In times like these, with increasing uncertainty over economic, political and social issues, people react in a number of ways. As people become apprehensive about such problems and how they might be affected, they also seem to become more concerned about their physical safety, as well. Currently I am seeing a renewed interest in personal protection by citizens of our community, and this is by no means unique to any one area. Local seminars about personal safety and self defense, whether sponsored by local law enforcement agencies or private training providers, are well attended and generate some very enthusiastic discussion. Inevitably, even at seminars where firearms are not specifically discussed, someone will ask about buying a gun for protection. The same questions are being asked directly to police officers, often by their friends, family members or other people in the community, who see law enforcement professionals as experts on firearms.
Often they are not, of course, but the public sees them carrying a gun every day, so the assumption is made accordingly. Regardless of how the questions are presented, and whatever the level of your expertise, it is a good idea to have a reasonable answer ready. In many communities the police are supportive of people owning guns for self protection. But, I say reasonable answer because in some areas, the police don't think that ordinary citizens should be allowed to own guns. If someone is seriously asking the question, they aren't looking for a dismissive answer or condescending response that says, in so many words, We don't think you can handle it. I'd like to make a few suggestions that should be useful, regardless of where you stand on the possession and use of firearms by the citizens of your community.
Realistic Need Assessment
One of the first things you should address is whether there is a realistic need for someone to own a gun for personal protection. I'll tell you up front that there are many instances where there is a definite need. I'll also tell you that there are cases where someone has exaggerated their situation, overreacted to some limited situation or became alarmed listening to rumors or gossip. As a professional who has the responsibility to protect and serve, you need to be able to realistically evaluate the factors that are influencing the person, or people, and help them decide if their concerns are valid. If they are, your advice should be appropriate to the circumstances.
Too often police agencies don't want to recommend that people buy guns because they don't want to be seen as endorsing the use of deadly force. By the same token, how can we morally and ethically advise someone that what they want to do, exercising a constitutionally recognized right, is the wrong thing to do? While I don't advocate that police tell everyone who asks to get a gun, I also think that if the circumstances might call for the use of deadly force, it is irresponsible to discourage a person from being adequately protected. I realize that it is easier to just say no when someone asks. But if no is the wrong answer, you need to be honest and guide the person accordingly.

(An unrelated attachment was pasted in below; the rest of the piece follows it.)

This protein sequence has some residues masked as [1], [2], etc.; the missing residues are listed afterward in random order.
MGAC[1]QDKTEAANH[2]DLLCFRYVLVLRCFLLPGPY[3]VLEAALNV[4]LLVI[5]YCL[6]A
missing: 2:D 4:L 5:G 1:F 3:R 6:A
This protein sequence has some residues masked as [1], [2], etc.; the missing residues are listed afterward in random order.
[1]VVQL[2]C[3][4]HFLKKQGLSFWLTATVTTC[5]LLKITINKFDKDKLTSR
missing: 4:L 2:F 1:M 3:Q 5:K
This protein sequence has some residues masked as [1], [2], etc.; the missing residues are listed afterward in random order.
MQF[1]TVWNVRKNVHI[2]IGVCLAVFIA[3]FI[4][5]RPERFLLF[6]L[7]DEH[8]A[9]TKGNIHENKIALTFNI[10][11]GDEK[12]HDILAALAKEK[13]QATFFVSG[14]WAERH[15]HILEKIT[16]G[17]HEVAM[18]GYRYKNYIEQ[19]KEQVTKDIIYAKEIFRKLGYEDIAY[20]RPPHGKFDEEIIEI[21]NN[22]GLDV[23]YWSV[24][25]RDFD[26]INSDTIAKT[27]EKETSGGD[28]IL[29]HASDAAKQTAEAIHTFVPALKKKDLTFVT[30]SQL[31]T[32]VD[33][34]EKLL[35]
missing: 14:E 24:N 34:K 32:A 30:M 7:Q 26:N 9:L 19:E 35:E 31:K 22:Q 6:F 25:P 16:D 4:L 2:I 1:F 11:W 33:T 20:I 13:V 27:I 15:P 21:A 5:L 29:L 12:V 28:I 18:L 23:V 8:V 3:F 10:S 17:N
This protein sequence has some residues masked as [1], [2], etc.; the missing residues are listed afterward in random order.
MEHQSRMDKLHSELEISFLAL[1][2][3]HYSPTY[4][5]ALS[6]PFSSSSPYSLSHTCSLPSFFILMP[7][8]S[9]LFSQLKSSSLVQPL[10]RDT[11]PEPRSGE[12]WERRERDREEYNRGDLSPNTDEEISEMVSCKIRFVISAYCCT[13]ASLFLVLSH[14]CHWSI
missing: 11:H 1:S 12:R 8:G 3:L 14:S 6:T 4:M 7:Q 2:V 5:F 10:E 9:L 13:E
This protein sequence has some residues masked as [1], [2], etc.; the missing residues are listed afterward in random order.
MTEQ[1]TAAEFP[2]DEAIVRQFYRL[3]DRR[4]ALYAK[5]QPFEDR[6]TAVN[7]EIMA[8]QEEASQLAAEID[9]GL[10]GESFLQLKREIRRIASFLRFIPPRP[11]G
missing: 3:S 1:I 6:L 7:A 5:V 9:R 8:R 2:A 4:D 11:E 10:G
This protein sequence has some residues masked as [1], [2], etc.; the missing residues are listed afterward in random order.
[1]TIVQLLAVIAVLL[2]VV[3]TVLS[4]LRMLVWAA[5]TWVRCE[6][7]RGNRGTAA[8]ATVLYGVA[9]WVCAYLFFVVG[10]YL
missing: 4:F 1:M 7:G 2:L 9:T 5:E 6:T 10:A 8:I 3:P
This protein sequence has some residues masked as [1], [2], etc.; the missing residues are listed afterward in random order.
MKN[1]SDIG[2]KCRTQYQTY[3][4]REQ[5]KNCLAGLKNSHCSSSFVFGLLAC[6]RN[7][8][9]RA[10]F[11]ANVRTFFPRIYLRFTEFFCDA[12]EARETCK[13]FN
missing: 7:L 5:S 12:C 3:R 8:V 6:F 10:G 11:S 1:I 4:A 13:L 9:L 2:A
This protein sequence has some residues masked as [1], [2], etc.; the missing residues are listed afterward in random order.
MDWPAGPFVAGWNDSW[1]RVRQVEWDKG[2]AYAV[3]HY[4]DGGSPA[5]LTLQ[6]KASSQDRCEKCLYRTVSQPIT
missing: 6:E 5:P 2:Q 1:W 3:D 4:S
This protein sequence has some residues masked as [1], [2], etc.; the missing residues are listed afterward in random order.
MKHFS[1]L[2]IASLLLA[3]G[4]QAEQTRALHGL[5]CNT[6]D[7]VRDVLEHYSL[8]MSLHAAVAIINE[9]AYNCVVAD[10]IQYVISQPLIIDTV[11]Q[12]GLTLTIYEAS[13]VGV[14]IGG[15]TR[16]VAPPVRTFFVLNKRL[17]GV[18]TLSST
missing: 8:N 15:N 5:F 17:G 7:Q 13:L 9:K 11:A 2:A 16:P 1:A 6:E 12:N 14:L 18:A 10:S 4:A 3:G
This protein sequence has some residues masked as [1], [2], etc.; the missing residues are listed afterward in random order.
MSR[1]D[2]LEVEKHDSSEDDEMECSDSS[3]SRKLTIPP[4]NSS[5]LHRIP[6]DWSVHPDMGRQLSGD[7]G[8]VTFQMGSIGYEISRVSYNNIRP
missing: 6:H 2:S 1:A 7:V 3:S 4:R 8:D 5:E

You often hear the advice to never say never or never say always, but here is one always for you: Whenever someone asks me about ANY self defense tool, whether it is a firearm, OC spray, Tasers, other weapons or unarmed defensive tactics, my first advice is ALWAYS: Make sure you have received training in the use of whatever tool you have selected! Every self defense tool or technique has its proper uses and improper uses. The most responsible advice you can give starts with this admonition. It is also good advice if you are concerned about liability. Always recommend that a person understand the choice they have made and how to properly apply that choice. For example, one of the most basic considerations about owning a gun for self protection is: can you make the decision to use it if you are faced with deadly peril? Can you take the life of another human being, if necessary, and cope with the consequences? Can you safely and responsibly handle and use a firearm? Will you participate in proper training? If you can't, or won't, then don't buy a gun. Seek alternatives and be prepared to protect yourself in other ways. What other ways?